Food commodity markets are becoming more balanced and less price volatile than in recent years thanks to improved supplies and a recovery in global inventories of cereals, according to FAO's Food Outlook report published on Friday.
The prices for most basic food commodities have declined over the past few months. This relates to production increases and the expectation that in the current season, we will have more abundant supplies, more export availabilities and higher stocks, said David Hallam, Director of FAO's Trade and Markets Division.
The sharp increase in 2013 cereal production mostly stems from a recovery of maize crops in the United States and record wheat harvests in CIS countries. World rice production in 2013 is expected to grow only modestly.
Global stocks of cereals, ending in 2014, are also anticipated to increase, by 13%, to 564 million tons, with coarse grains alone up by 30%, mostly in the United States. Wheat and rice stocks are also projected to rise, by 7% and 3% respectively.
The expansion in world cereal stocks would result in the global cereal stocks-to-use ratio reaching 23%, well above the historical low of 18.4% in 2007/08.
In 2013, the world food import bill is set to decline by 3% to 1.15 trillion dollars, with import costs of cereals, sugar, vegetable oils and tropical beverages falling, but dairy, meat and fish remaining firm, according to FAO's latest Food Outlook.
The FAO Food Price Index, also published in this report, rose slightly in October, averaging 205.8 points. This was 2.7 points, or 1.3% above September, but still 11 points, or 5.3% below its October 2012 value. The slight increase was largely driven by a surge in sugar prices, although prices of the other commodity groups were also up.
The Index, which is a measure of the monthly change in international prices of five major food commodity groups (including 73 price quotations), has undergone some changes in the way it is calculated, although the new approach did not significantly alter the values in the series. The revised Index has also been extended back to 1961. The revisions are discussed in the Special Feature section of Food Outlook.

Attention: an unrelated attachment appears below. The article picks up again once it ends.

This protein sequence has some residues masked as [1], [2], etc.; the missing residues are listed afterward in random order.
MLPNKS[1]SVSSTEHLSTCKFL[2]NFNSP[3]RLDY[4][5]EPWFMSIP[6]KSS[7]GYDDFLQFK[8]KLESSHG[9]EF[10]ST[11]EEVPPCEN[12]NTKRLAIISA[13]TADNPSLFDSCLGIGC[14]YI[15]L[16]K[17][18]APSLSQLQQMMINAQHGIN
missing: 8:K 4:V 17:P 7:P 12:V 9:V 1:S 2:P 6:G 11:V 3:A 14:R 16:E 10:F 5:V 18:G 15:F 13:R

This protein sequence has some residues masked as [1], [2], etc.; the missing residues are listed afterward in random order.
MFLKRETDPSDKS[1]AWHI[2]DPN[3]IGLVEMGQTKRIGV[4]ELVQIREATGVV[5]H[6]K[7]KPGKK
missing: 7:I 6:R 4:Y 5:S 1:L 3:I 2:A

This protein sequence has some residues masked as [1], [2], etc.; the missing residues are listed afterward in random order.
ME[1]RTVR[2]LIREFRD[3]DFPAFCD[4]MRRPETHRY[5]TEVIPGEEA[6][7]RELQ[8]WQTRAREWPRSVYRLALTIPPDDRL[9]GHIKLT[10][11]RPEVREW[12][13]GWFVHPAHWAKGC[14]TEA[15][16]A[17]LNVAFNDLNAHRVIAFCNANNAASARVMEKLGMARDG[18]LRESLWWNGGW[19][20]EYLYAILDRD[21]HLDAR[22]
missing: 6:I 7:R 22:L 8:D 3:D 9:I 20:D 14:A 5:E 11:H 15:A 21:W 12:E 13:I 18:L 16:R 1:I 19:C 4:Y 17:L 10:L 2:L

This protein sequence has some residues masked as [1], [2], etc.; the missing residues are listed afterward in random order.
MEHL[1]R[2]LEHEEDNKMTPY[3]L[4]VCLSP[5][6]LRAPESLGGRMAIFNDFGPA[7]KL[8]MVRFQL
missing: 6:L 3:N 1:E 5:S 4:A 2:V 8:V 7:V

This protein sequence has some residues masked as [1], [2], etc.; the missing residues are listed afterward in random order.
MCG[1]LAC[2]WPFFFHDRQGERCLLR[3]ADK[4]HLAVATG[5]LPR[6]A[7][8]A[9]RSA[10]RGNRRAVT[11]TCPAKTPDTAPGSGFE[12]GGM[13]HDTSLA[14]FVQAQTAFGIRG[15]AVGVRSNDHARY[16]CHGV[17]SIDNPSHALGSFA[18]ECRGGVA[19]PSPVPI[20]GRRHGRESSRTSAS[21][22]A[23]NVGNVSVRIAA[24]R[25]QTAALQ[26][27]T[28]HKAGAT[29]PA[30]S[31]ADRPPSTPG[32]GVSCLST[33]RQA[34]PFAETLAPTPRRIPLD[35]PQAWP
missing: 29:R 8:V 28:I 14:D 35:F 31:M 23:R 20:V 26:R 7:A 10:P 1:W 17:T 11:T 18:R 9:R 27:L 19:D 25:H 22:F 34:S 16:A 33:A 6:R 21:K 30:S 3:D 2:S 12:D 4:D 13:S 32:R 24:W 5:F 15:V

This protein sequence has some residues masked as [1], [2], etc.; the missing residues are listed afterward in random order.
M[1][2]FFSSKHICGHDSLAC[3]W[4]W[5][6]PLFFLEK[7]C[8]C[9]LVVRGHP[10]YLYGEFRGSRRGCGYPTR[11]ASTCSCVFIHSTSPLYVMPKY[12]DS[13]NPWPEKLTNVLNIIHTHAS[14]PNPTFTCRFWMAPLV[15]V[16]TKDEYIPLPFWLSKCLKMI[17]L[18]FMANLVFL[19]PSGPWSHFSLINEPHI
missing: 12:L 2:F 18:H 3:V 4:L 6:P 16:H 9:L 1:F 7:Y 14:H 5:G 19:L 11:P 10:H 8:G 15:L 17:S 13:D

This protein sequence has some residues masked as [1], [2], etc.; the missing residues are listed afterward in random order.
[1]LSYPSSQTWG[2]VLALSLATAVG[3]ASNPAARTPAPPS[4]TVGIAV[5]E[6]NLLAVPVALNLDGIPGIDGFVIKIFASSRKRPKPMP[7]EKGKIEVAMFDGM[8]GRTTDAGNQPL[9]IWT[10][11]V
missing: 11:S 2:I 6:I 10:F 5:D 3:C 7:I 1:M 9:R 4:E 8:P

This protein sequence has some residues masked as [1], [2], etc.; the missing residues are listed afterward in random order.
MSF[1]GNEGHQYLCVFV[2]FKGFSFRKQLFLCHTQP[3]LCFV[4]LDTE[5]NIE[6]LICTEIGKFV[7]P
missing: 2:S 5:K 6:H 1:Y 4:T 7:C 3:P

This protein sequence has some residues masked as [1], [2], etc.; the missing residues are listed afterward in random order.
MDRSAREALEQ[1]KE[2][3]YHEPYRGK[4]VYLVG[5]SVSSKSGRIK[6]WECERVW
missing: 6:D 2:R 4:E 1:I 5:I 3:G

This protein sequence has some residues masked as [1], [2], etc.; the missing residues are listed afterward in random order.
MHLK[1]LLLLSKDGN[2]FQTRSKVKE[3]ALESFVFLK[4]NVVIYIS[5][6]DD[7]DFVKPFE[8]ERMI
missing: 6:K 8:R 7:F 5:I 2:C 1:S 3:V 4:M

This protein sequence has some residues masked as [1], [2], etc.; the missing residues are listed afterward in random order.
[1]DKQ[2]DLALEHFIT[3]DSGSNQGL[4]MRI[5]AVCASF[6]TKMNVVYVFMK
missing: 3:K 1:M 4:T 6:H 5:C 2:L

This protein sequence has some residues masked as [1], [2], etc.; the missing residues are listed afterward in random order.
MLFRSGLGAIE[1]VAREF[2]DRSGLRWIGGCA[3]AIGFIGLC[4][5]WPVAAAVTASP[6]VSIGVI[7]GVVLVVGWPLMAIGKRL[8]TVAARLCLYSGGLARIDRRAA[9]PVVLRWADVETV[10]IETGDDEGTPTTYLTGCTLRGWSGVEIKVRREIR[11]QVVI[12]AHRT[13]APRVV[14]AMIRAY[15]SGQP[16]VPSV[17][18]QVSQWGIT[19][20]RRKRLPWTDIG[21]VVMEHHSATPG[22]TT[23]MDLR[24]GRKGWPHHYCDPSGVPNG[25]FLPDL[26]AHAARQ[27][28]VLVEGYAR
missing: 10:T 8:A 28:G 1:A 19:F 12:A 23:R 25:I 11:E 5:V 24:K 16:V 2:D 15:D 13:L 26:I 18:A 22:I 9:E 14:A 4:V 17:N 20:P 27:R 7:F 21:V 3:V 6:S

Forecasts for other commodities include:
Cassava - World cassava output is expected to increase for the fifth consecutive year and to reach 256 million tons in 2013. The expansion is being fueled by rising demand for food in the African continent and increasing industrial applications of cassava in East and Southeast Asia, especially for ethanol and starch.
Sugar - World sugar production is forecast to increase only slightly in 2013/14. The rise is likely to be limited in Brazil, the world's largest sugar producer and exporter, where unfavorable weather conditions have hampered harvesting operations. World sugar consumption is set to grow by about 2% in 2013/14.
Oilseeds - World oilcrop production could climb to an all-time high in 2013/14, supported by record soybean crops in South America. Global output of oilseed products should match world utilization for the second consecutive year, although a sizeable surplus is possible in the case of meals/cakes.
Meat - World meat production is anticipated to grow by 1.4% in 2013. Prices have remained at historically high levels since the beginning of 2011. There is no sign of overall price decreases, despite reduced feed costs.
Dairy - World milk production in 2013 is forecast to grow by 1.9%. Asia and Latin America and the Caribbean are expected to account for most of the increase, with only limited growth elsewhere. International dairy products prices have declined from their April peak, but still remain at historically high levels.
Fisheries - Aquaculture continues to boost overall fish supply, pushing quotations down from earlier levels. Fish consumption per capita keeps growing, with aquaculture in the process of overtaking capture fisheries as the main source of supply for direct human consumption. (FAO).-